Key to Umbria: Assisi

Nunneries in Assisi

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The following nunneries and their churches have separate pages: 
Santa Caterina; 
Santa Chiara; 
San Damiano; 
San Giacomo;
San Giuseppe; and 
San Quirico.
The other nunneries of which traces survive in Assisi are described below.
Sant' Andrea (13th century) 
The church here was first documented in 1231, when it belonged to the nearby San Giacomo di Murorupto.  It passed to the Abbazia di San Pietro in 1316, and to a female community of Franciscan Tertiaries from the Monastero delle Lucrezie, Todi in the late 15th century.  It now belongs to the Suore Francescane Misionarie di Gesù Bambino. 
A damaged fresco (16th century) of the Madonna and Child is in a shrine above the entrance to the convent.
The church is inside the walled convent.  [Visits possible?].  
Frescoes (ca. 1500)
These poorly preserved frescoes, which are attributed to Andrea d' Assisi, l' Ingegno, came from the nunnery and now in the Pinacoteca Comunale.   They depict: 
St Jerome; 
the Madonna and Child; and 
St Catherine of Alexandria. 
Sant' Angelo in Panzo (1270) 
The first surviving reference to a church of Sant’ Angelo at Panzo on Mount Subiaso dates to 1211, when St Clare moved here from Sant’ Apollinare (which subsequently moved within the city walls and later became San Giuseppe).  St Clare's sister, St Agnes joined her after a few days, much to the irritation of their family, before their final move to San Damiano.   The church was documented again in 1217 as dependent upon San Rufino.  The nunnery, which probably belonged to a community of penitents, was first documented in 1232.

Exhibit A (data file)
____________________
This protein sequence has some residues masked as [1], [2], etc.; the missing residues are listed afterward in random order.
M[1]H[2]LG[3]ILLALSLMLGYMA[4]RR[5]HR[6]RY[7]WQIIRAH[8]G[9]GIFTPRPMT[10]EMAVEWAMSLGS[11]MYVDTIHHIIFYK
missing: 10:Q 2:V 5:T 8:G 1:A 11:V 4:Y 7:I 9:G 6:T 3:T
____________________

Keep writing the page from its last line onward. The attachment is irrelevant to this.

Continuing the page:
Pope Gregory IX assigned the new Rule of San Damiano to the community at Panzo in 1239, and took it under papal protection.  It moved to its present location just inside the city walls in 1270.    Pope Martin V approved the merger of San Nicolò dell’ Orto (see below) and Sant’ Angelo in Panzo in 1425; the few nuns still living at San Nicolò duly moved to this site inside the city.  
A group of Cistercian nuns from Santa Giustina, Perugia took refuge in Sant’ Angelo in Panzo in 1462 when Perugia was swept by cholera.  There were only a few nuns at the nunnery at Assisi, and Pope Paul II merged the communities and imposed on it the Cistercian Rule.  However, the nuns of Santa Chiara soon pointed out that the Cistercians had returned to Perugia, and Pope Sixtus IV united Santa Angelo in Panzo and Santa Chiara in 1476. 
Part of a wall from the ex-nunnery (illustrated above) survives, and other architectural fragments are embedded in that of the Seminario Vescovile to the left. 

The ex-church and nunnery at Panzo passed to Galeazzo Filippo Pomponio Bonacquisti, Count of Panzo in the 16th century, and  the Bonacquisti family restored the church in 1604.  The complex passed to the Aluigi family in the 18th century and to the Brunelli family in 1933.  It is possible to visit the church and to see the spring that still provides water for Assisi (see “ Around Assisi”). 
Monastero della Benedetta (15th century) 
The monastery, which is usually named for its founder, Benedetta dei Fiumi, was originally dedicated to St Elizabeth of Hungary.  The existence of a community of female tertiaries living here under the Benedictine Rule was first documented in 1453, when it took in some of the nuns from the suppressed Monastero di San Paolo (see San Giuseppe).  The nuns acquired a number of buildings in Via delle Rose, including the ex-Palazzo Consulare (at number 2c), which the Consuls had vacated in 1215.